I have been trying to implement and undo/redo system in a game I am coding in Java. I am taking the approach of serializing the state of the game after each move. I there a way of saving the serialized objects on a stack and accessing them for undo/redo?
Game programming has not much to do with "enterprise app" programming nor with "webapp programming".
So it depends on what kind of game you're working on but your approach and the ones gaven so fare have absolutely nothing to do with how game states are saved in "real" games. The performances are going to be abysmally bad and you'll end up using a lot of memory and disk space.
Great games like, for example, Warcraft III by Blizzard or Age of Empires by Microsoft only ever store the user inputs needed to reproduce any game state.
That's how they achieve super efficient network transmission even when players have hundreds or thousands of objects and that's how they achieve tiny save game files (that can be used to either continue the game or do a replay): want low latency? easy, simply send by UDP the keystrokes and mouseclicks of the players and the time at which these inputs happened.
How is this related to an undo/redo? Trivial...
Imagine you've had 200 user inputs since your game started and want to undo the last step: you start the game from scratch and feed the 199 first inputs. That's it. Perfect undo.
Of course you only need to replay the logic when replaying those 199 steps, without updating needing to update your view. For most games the logic is a tiny part of the total time spent (most time being spent in the view). So replaying these inputs is very fast.
Been there, done that :)
Now if you want another way to do unlimited undo/redo then something has to be say about "OO over immutable objects": I've written game tools editors (like a map editor) featuring unlimited undo/redo too. The trick is to only ever use immutable objects. Then persisting previous states is easy: simply but the object at the top of your hierarchy ('gamemap239').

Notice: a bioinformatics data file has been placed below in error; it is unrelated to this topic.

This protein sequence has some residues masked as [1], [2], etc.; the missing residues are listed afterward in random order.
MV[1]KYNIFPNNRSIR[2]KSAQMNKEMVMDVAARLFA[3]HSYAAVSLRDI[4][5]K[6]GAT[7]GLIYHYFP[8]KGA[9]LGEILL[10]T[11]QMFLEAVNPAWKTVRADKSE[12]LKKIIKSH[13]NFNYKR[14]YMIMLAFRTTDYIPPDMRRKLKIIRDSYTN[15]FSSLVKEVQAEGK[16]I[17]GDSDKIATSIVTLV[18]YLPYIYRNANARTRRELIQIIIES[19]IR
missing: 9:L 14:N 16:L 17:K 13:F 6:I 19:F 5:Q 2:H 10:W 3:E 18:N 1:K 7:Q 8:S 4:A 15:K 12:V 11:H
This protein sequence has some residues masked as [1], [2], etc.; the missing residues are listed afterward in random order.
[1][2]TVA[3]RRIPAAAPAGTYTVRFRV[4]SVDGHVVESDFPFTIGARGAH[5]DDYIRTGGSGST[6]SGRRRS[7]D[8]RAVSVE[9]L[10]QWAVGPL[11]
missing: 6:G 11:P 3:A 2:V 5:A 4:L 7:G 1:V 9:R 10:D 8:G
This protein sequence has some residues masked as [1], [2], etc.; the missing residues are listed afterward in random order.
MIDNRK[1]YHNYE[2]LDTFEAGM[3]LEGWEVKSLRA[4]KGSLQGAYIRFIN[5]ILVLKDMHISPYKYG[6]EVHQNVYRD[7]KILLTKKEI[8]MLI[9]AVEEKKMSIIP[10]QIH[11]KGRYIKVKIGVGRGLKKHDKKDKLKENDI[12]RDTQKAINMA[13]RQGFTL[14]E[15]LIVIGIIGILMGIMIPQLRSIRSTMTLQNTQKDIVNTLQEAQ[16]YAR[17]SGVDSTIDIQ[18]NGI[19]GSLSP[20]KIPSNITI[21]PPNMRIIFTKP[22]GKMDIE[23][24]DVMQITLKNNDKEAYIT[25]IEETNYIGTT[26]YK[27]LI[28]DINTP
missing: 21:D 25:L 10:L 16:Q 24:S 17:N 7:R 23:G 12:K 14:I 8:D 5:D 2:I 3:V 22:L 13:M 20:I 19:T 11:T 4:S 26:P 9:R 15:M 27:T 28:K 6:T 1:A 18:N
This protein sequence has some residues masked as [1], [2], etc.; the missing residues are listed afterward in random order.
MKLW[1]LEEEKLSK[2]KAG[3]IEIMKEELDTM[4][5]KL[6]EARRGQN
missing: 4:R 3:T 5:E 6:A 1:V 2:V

Because you're only ever using immutable objects, a "new" gamemap is sharing 99.9% of its objects with the previous gamemap and hence the memory usage is ridiculously low allowing to keep huge amount of states.
I've successfully applied this "OO over immutable objects for efficient undo/redo" in commercial software that are not games and it is really an amazing technique.
Now it depends on the game you're doing: sure, for a minesweeper game you can use Swing and regular Java programming techniques. But for more advanced games, regular Java collections and APIs and regular entreprise/webapp/fatclient programming techniques simply don't cut it.
Java provides a
If you can't use the swing class above, you can use a basic stack or list as long as you make sure to perform the correct operations when different edits/commands are performed. For example, if you were to undo a few operations, and then make a different edit, the previously undone commands would be lost.
Kaleb's suggestion is awesome (+1) but doesn't give detail. I can't give enough detail in a comment, and didn't see a good, simple explanation of how to use it.
An undoable edit consists of 3 important parts--The constructor, the undo method and the redo method. The trick is to keep each "edit" VERY simple. Depending on how complex your game is, it could be hundreds of edits between "moves".
Let's say in a turn based simulation, you move one army--that's an edit--then the computer moves all it's armies (each one is an edit). A random weather condition--another edit, a city builds a new tank--another edit, ...
Each type of edit is a different object type. Let's say you are moving a unit from (35,150) to (35, 151). Making your move may look like this:
and undoing this edit would simply be:
which automatically undos everything up to the last "significant" edit (the last one the human player made)
Here is what the "move" class would look like:
A bunch of tiny moves like this might accumulate into one "Human" move. These "human" could be tagged by the isSignificant" tag--that way you could easily undo to the last "significant" event. Everything else in your game becomes a matter of simply manipulating these trivial little objects.
I love this pattern, and props to @Kaleb for pointing out that java now supports it in the JDK!